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Java Distributed Computing

by Jim Farley

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About Book

This thorough guide explains how to harness the power of Java to create distributed systems, which the author defines as a group of "agents" working together across multiple systems.

In order to create distributed applications, Java programmers need to be familiar with a host of technologies and language features in Java. These include Java's networking capabilities, its threading model, CORBA, Java Remote Method Invocation (RMI), and the JDBC standard for connecting to databases. Java Distributed Computing is a step-by-step guide to all of these pieces of the puzzle, presented in a concise, usable format.

The author presents each topic in digestible increments with some illustrative Java code, including a distributed game of chess, a chat application, and a whiteboard application. Advanced chapters cover security issues and dealing with "limited bandwidth" applications (such as pagers or Web browsers). Useful appendices list the fundamentals of CORBA, RMI, and JavaSpaces to make it easy for the working developer to look them up. --Richard Dragan

Book Description
Distributed computing and Java go together naturally. As the first language designed from the bottom up with networking in mind, Java makes it very easy for computers to cooperate. Even the simplest applet running in a browser is a distributed application, if you think about it. The client running the browser downloads and executes code that is delivered by some other system. But even this simple applet wouldn't be possible without Java's guarantees of portability and security: the applet can run on any platform, and can't sabotage its host. Of course, when we think of distributed computing, we usually think of applications more complex than a client and server communicating with the same protocol. We usually think in terms of programs that make remote procedure calls, access remote databases, and collaborate with others to produce a single result. Java Distributed Computing discusses how to design and write such applications. It covers Java's RMI (Remote Method Invocation) facility and CORBA, but it doesn't stop there; it tells you how to design your own protocols to build message passing systems and discusses how to use Java's security facilities, how to write multithreaded servers, and more. It pays special attention to distributed data systems, collaboration, and applications that have high bandwidth requirements. In the future, distributed computing can only become more important. Java Distributed Computing provides a broad introduction to the problems you'll face and the solutions you'll find as you write distributed computing applications. Topics covered in Java Distributed Computing:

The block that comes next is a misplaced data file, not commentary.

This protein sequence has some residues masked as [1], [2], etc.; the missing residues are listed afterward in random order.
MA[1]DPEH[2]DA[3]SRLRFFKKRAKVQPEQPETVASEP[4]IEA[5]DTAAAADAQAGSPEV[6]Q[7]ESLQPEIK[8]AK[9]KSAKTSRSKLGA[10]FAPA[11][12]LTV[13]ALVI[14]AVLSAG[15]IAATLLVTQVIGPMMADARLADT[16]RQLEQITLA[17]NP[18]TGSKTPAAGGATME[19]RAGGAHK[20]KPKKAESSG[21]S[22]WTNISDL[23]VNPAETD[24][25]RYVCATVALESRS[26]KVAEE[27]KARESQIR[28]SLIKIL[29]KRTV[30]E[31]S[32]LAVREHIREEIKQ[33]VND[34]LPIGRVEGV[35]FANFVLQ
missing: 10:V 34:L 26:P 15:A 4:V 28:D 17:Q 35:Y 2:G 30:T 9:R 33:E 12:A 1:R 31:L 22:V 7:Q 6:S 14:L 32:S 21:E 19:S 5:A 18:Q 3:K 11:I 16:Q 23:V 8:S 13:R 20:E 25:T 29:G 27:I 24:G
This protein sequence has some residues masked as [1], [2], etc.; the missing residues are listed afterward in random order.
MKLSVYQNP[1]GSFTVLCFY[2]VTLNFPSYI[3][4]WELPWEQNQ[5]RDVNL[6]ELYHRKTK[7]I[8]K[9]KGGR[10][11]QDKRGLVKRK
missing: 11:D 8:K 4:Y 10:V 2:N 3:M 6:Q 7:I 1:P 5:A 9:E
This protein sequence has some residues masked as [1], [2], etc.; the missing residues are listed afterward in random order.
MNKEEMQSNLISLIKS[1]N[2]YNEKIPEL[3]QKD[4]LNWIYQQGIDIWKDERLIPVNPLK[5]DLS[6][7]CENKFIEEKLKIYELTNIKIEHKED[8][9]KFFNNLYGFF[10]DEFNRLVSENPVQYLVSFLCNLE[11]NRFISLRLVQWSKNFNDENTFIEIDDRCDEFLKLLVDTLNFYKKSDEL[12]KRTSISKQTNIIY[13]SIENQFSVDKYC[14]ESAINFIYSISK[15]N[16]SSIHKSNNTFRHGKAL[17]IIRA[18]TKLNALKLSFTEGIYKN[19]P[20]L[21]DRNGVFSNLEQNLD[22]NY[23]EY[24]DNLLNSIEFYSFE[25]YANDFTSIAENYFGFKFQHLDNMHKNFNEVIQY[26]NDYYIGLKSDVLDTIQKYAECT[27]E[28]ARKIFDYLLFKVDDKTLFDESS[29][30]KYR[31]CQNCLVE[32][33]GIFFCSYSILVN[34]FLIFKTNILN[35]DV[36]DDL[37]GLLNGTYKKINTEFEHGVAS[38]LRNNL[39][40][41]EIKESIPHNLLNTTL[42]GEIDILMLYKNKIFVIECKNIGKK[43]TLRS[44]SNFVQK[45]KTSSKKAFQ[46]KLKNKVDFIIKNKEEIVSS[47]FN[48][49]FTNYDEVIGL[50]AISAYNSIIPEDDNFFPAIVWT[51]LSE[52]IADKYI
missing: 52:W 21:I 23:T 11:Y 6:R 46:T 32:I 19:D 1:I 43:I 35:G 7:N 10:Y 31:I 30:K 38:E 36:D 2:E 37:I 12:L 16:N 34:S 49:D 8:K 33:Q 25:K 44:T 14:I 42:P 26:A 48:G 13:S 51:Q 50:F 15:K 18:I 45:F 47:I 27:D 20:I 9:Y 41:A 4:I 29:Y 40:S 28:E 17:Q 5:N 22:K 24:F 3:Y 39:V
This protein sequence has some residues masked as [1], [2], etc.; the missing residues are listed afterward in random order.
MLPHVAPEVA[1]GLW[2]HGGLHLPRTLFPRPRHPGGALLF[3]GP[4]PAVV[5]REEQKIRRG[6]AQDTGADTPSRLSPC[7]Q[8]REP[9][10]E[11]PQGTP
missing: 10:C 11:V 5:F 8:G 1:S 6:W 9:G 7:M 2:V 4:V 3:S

• Introduction to Distributed Computing
  • Networking Basics
  • Distributed Objects (Overview of CORBA and RMI)
  • Threads
  • Security
  • Message Passing Systems
  • Distributed Data Systems (Databases)
  • Bandwidth Limited Applications
  • Collaborative Systems

Book Info
Discusses how to design and write distributed applications in Java. Covers Java's RMI facility and CORBA. Paper.

The publisher, O'Reilly and Associates
Java Distributed Computing shows you how to build software in which two or more computers cooperate to produce results. It covers Java's RMI (Remote Method Invocation) facility, in addition to CORBA and various strategies for developing your own distributed framework. It pays attention to issues that are often neglected, like protocol design, security, and bandwidth requirements. Database applications and collaborative applications are covered in detail.


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